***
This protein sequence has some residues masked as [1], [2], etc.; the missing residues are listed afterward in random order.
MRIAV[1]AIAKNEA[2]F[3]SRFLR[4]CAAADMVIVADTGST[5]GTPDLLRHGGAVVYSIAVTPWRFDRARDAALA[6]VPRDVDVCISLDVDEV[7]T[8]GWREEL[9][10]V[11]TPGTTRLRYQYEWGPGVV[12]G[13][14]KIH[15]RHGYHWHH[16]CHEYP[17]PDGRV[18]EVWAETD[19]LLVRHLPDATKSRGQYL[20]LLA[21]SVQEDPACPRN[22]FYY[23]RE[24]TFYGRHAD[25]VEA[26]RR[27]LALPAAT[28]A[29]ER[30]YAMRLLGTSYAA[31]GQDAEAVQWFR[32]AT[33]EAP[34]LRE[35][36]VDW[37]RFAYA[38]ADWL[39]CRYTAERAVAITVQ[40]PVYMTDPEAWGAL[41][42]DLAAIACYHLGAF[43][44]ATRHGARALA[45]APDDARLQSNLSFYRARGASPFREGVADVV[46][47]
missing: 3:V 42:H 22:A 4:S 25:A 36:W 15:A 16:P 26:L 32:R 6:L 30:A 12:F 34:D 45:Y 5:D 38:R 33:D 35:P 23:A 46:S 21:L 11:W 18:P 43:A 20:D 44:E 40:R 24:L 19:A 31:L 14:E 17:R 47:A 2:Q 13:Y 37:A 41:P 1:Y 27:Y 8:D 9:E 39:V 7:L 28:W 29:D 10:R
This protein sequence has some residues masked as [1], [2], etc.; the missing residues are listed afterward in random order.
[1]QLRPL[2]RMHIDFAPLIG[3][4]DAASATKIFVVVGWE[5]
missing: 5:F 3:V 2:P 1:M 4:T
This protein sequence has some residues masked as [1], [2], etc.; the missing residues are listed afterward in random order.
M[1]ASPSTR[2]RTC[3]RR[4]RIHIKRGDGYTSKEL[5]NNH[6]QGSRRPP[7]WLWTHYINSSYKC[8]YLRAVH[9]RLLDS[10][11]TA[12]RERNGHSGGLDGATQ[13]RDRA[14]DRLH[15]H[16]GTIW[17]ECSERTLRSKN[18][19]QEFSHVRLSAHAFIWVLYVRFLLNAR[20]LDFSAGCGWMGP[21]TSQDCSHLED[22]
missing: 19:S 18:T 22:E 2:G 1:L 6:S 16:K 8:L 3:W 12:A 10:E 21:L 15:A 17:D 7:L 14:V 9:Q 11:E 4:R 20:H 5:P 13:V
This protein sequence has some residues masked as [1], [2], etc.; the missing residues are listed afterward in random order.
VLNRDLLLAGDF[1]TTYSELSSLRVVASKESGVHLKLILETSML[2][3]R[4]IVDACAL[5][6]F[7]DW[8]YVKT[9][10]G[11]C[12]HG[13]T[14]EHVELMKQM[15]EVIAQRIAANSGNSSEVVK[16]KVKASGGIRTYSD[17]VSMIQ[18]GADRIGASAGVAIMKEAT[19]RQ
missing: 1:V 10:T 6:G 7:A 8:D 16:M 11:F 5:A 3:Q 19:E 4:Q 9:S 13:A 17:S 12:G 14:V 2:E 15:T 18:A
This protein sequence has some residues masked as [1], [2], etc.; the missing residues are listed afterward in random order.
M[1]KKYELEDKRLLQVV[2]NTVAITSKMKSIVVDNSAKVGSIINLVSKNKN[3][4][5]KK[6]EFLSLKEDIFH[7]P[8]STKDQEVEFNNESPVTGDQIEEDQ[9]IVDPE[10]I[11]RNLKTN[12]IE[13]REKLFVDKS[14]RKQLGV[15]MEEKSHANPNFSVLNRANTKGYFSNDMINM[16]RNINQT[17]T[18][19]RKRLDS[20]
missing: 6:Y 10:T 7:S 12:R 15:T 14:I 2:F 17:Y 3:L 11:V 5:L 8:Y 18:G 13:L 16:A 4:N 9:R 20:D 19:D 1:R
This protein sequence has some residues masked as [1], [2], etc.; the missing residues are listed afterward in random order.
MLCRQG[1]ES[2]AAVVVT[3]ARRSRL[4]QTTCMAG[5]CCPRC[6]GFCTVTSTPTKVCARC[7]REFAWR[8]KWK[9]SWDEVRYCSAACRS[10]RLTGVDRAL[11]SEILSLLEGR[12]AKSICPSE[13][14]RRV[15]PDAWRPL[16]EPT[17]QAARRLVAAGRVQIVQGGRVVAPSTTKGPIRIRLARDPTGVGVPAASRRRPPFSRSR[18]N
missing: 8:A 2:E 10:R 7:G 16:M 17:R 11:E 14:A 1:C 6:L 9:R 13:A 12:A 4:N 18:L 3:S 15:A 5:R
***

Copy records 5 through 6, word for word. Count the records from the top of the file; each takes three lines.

This protein sequence has some residues masked as [1], [2], etc.; the missing residues are listed afterward in random order.
M[1]KKYELEDKRLLQVV[2]NTVAITSKMKSIVVDNSAKVGSIINLVSKNKN[3][4][5]KK[6]EFLSLKEDIFH[7]P[8]STKDQEVEFNNESPVTGDQIEEDQ[9]IVDPE[10]I[11]RNLKTN[12]IE[13]REKLFVDKS[14]RKQLGV[15]MEEKSHANPNFSVLNRANTKGYFSNDMINM[16]RNINQT[17]T[18][19]RKRLDS[20]
missing: 6:Y 10:T 7:S 12:R 15:T 14:I 2:F 17:Y 3:L 11:V 5:L 8:Y 18:G 13:L 16:A 4:N 9:R 20:D 19:D 1:R
This protein sequence has some residues masked as [1], [2], etc.; the missing residues are listed afterward in random order.
MLCRQG[1]ES[2]AAVVVT[3]ARRSRL[4]QTTCMAG[5]CCPRC[6]GFCTVTSTPTKVCARC[7]REFAWR[8]KWK[9]SWDEVRYCSAACRS[10]RLTGVDRAL[11]SEILSLLEGR[12]AKSICPSE[13][14]RRV[15]PDAWRPL[16]EPT[17]QAARRLVAAGRVQIVQGGRVVAPSTTKGPIRIRLARDPTGVGVPAASRRRPPFSRSR[18]N
missing: 8:A 2:E 10:R 7:G 16:M 17:R 11:E 14:A 1:C 6:L 9:R 13:A 12:A 4:N 18:L 3:S 15:A 5:R